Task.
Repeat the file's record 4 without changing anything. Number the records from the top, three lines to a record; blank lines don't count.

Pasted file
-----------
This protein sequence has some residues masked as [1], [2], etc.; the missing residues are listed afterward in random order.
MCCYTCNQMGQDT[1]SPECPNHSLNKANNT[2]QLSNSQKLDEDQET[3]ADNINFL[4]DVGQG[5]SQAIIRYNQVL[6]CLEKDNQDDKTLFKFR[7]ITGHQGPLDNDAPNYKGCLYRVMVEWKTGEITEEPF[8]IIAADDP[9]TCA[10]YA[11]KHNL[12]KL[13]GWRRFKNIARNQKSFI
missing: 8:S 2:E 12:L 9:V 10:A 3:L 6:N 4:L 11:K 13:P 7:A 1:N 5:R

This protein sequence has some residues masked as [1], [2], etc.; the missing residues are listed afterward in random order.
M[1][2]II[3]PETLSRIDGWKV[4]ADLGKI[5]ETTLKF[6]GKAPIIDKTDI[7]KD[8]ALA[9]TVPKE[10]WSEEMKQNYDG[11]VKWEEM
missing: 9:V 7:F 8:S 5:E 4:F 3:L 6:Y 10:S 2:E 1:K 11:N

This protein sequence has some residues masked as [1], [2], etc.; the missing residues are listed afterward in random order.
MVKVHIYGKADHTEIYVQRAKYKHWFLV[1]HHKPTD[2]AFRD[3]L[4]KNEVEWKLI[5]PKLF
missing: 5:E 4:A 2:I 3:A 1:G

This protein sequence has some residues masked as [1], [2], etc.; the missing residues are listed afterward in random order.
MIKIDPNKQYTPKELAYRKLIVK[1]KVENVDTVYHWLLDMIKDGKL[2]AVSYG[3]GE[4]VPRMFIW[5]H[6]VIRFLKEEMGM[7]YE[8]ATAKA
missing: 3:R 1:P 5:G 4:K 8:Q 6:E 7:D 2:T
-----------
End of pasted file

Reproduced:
This protein sequence has some residues masked as [1], [2], etc.; the missing residues are listed afterward in random order.
MIKIDPNKQYTPKELAYRKLIVK[1]KVENVDTVYHWLLDMIKDGKL[2]AVSYG[3]GE[4]VPRMFIW[5]H[6]VIRFLKEEMGM[7]YE[8]ATAKA
missing: 3:R 1:P 5:G 4:K 8:Q 6:E 7:D 2:T